2023 had so far been free from SEC stories, but no longer.
Last week, the SEC emerged once again, this time with a lawsuit alleging that Genesis and Gemini sold unregistered securities.
The SEC’s allegations center on Gemini’s Earn program, which allowed users to generate yield on their crypto.
In the program, users would deposit crypto into Gemini, Gemini would deposit that crypto in Genesis, and Genesis would loan it out for a yield that would be passed back to Gemini.
What seemed like risk-free money though has now created a debacle in which hundreds of thousands of investors are stuck in following Genesis’s post-FTX issues.
Now, the SEC is going one step further in alleging that Gemini Earn was an unregistered security.
Gemini co-founder Tyler Winklevoss is predictably unhappy about the allegations. As he notes in a Twitter thread, Gemini has been in discussions with the SEC about the Earn program for over a year, and they never raised the potential of a lawsuit.
Sounds a lot like the SEC to us.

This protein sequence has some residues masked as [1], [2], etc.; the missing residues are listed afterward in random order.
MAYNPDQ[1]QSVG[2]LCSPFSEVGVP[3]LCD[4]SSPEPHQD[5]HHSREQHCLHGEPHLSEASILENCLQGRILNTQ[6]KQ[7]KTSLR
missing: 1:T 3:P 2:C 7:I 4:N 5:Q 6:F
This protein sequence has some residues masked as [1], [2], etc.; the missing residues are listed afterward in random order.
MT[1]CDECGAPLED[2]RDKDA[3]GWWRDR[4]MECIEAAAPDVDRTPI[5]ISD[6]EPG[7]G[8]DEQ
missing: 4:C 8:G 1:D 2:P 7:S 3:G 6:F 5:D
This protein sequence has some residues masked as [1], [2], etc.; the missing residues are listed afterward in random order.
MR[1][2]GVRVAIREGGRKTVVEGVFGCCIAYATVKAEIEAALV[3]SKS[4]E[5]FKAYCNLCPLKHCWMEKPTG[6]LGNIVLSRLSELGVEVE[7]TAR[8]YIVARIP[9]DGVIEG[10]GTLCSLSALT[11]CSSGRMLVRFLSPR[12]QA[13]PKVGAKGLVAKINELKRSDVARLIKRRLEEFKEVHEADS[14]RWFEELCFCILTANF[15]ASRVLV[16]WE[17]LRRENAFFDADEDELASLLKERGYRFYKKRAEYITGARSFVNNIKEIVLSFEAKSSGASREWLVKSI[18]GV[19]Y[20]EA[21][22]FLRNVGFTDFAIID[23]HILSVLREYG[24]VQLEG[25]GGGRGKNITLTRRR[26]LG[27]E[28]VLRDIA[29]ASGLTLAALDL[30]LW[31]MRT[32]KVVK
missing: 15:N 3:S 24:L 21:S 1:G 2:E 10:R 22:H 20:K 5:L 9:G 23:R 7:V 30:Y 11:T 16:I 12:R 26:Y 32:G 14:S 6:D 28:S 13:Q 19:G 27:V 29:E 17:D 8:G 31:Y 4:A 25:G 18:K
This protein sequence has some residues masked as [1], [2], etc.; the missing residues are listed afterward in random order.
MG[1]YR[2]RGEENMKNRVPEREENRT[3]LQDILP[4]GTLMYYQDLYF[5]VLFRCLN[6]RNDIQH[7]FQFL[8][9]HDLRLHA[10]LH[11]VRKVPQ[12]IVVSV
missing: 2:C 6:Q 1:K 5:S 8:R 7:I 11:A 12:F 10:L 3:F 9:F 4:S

The suit adds to what’s become a horrendous 2023 for Gemini.
The situation with Genesis and DCG has become a crisis, with Gemini openly calling DCG and its CEO Barry Silbert fraudsters. And now they have to defend themselves against the SEC.
For the SEC, this is par for the course, and actually a calculated play. They want to rack up wins against major crypto players, and Gemini and Genesis are both major players and weakened from the events of recent months.
You might remember that Coinbase attempted to productively engage with the SEC around a lending product similar to Gemini’s Earn. In response, the SEC issued a Wells notice (an official way to tell a company that the SEC is going to sue them).
If that case is any indication, then Gemini has been dealt a losing hand, despite Winklevoss’s claim that the suit is a “manufactured parking ticket”. The likely outcome is a settlement so Gemini can turn its attention back to the bigger fish of Genesis and DCG.